Personality Profile: Former prisoner turns to ministry
by WILLIAM WRIGHT Lifestyles Editor
Jun 16, 2014 | 1365 views | 0 0 comments | 17 17 recommendations | email to a friend | print
William Chandler
William Chandler
There was a time when William Chandler sat in prison under a life sentence thinking he would never be free again.

Today, at age 64, Chandler is a free man, released from the vices that imprisoned his mind and body. Humbled by his experience and grateful to be liberated in more ways than one, Chandler took another step in his purpose-driven life to be the self-sacrificing person he aspired to be.

On May 31, 2014, Chandler became an ordained minister in the AME Zion Church at a conference held at Alcoa High School in northeastern Tennessee. Wiping away tears days before the conference, Chandler said, “Who am I? I’m nobody! I’m a servant. I just want to be used by God. I’m happy to be a servant. I’m nobody. God is good. He’s been good to me and showed mercy on me! I am so grateful!”

Instead of wasting away in a prison cell for committing several nonviolent crimes over a period of years, Chandler said he has worked hard to turn his life around and become a contributing member of society, thanks to the mercy shown to him.

“I got out of prison in 1993. I’ve been living in Cleveland since 1997. I’ve been attending AME Zion church since that time,” Chandler explained. “I’ve been going to school, preaching and ministering up to this day. I’m already certified as a member in good standing. Now I preach wherever they want me to go. I’m also the coordinator of AME’s prison ministry in the Chattanooga district, which has 18 to 20 churches involved. I’m trying to get more people involved in the prison ministry. I believe in going back into the prisons and telling people about God.”

In his last offense, committed Dec. 13, 1979, Chandler was found guilty of burglary in the third degree. The jury set his punishment at a minimum of six and a maximum of 10 years incarceration. However, this conviction, unbeknown to Chandler, triggered the application of Tennessee’s Habitual Criminals Act and introduced a separate proceeding in 1980 to determine whether Chandler was guilty of being a habitual criminal under Tennessee law.

Before he fully realized what was happening, Chandler was convicted and sentenced to life in prison; he was deemed eligible for parole upon serving not less than 30 years of his sentence. As each year passed, Chandler stayed busy reaching out to fellow inmates and preaching to those who would listen. Before he knew it, the converted criminal was being released on parole, in 1993.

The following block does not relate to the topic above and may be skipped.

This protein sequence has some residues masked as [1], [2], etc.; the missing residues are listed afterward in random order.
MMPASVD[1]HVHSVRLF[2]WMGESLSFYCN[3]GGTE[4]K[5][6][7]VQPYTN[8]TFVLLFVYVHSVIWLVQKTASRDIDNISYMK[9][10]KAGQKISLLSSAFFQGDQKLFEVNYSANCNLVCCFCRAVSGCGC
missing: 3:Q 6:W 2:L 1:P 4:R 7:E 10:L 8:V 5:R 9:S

The day of his release, Chandler married his wife, Julia, in Knoxville where NFL legend Reggie White was in attendance, according to Chandler.

“Reggie was a good friend of mine. I was with Reggie just before he passed away. We went to Atlanta and had a good time. I use to work out with him,” Chandler said. “Reggie put me in my first business, which was a salon in Knoxville. I’ve been free ever since.”

The owner of Chandler’s House of Style in Cleveland admits he was brought up in the church, but strayed and found himself running from God.

“My father’s daddy was a preacher, my father’s brother was a preacher, his kids are preachers. But I kept running through a revolving door. I had to repent, turn away from sin and not keep doing it again. God showed me how to stop running. Today I’m a minister who preaches the gospel of Jesus Christ.”

Going back into prisons with a message of hope — after living among inmates who lost all hope — has been “a blessing,” according to Chandler, a preacher at Price Memorial AME Zion church in Cleveland.

Chandler said he would like to see more preachers take the Gospel to prisoners who need to be ministered to as much as people on the outside.

The father of six daughters, 18 grandchildren and two great-grandchildren said he has a heart for helping prisoners who need to be reminded that there are second chances for everyone, everywhere.

“Why aren’t we carrying the word about Jesus into more prisons?” he asked. “These inmates are not hopeless. They just made a mistake. Why aren’t more churches going into jails, into nursing homes, into hospitals telling people about Jesus Christ — that’s our job. Jesus said ‘I was sick and you came unto me. I was in prison and you came unto me. I needed food to eat and you came unto me.’ We’re not doing that. Why aren’t we doing what we’re supposed to be doing?”

Chandler said he will be reaching out to the faith-based community in Cleveland and Chattanooga to concentrate more on prison ministry and encouraging others to volunteer.